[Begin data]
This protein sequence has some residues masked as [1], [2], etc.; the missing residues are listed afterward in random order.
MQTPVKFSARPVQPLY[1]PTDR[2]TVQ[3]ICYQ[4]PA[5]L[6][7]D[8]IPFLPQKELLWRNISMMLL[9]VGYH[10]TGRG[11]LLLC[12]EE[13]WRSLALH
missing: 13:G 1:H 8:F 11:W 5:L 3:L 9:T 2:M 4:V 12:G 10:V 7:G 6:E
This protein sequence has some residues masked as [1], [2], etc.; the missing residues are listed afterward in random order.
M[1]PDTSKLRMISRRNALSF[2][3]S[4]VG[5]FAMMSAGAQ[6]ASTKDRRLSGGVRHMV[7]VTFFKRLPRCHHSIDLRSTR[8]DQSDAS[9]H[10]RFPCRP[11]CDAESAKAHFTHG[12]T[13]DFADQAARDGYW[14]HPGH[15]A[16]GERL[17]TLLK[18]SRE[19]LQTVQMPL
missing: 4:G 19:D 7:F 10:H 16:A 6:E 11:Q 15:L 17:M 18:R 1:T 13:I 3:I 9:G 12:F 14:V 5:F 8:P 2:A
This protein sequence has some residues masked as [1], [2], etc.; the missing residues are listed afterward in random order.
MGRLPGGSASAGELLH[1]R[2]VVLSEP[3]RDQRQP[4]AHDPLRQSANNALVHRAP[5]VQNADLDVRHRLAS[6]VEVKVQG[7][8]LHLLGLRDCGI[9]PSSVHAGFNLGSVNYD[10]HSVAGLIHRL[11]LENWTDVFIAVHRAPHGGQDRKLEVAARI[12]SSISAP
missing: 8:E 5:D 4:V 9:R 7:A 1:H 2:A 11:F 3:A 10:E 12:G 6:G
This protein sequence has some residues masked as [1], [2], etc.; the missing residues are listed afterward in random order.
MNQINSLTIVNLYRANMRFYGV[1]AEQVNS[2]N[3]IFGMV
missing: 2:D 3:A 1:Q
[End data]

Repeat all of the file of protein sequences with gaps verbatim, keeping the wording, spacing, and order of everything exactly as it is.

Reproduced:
This protein sequence has some residues masked as [1], [2], etc.; the missing residues are listed afterward in random order.
MQTPVKFSARPVQPLY[1]PTDR[2]TVQ[3]ICYQ[4]PA[5]L[6][7]D[8]IPFLPQKELLWRNISMMLL[9]VGYH[10]TGRG[11]LLLC[12]EE[13]WRSLALH
missing: 13:G 1:H 8:F 11:W 5:L 3:L 9:T 2:M 4:V 12:G 10:V 7:G 6:E
This protein sequence has some residues masked as [1], [2], etc.; the missing residues are listed afterward in random order.
M[1]PDTSKLRMISRRNALSF[2][3]S[4]VG[5]FAMMSAGAQ[6]ASTKDRRLSGGVRHMV[7]VTFFKRLPRCHHSIDLRSTR[8]DQSDAS[9]H[10]RFPCRP[11]CDAESAKAHFTHG[12]T[13]DFADQAARDGYW[14]HPGH[15]A[16]GERL[17]TLLK[18]SRE[19]LQTVQMPL
missing: 4:G 19:D 7:F 10:H 16:A 6:E 11:Q 15:L 17:M 18:R 1:T 13:I 3:I 9:G 12:F 14:V 5:F 8:P 2:A
This protein sequence has some residues masked as [1], [2], etc.; the missing residues are listed afterward in random order.
MGRLPGGSASAGELLH[1]R[2]VVLSEP[3]RDQRQP[4]AHDPLRQSANNALVHRAP[5]VQNADLDVRHRLAS[6]VEVKVQG[7][8]LHLLGLRDCGI[9]PSSVHAGFNLGSVNYD[10]HSVAGLIHRL[11]LENWTDVFIAVHRAPHGGQDRKLEVAARI[12]SSISAP
missing: 8:E 5:D 4:V 9:R 7:A 1:H 2:A 11:F 3:A 10:E 12:G 6:G
This protein sequence has some residues masked as [1], [2], etc.; the missing residues are listed afterward in random order.
MNQINSLTIVNLYRANMRFYGV[1]AEQVNS[2]N[3]IFGMV
missing: 2:D 3:A 1:Q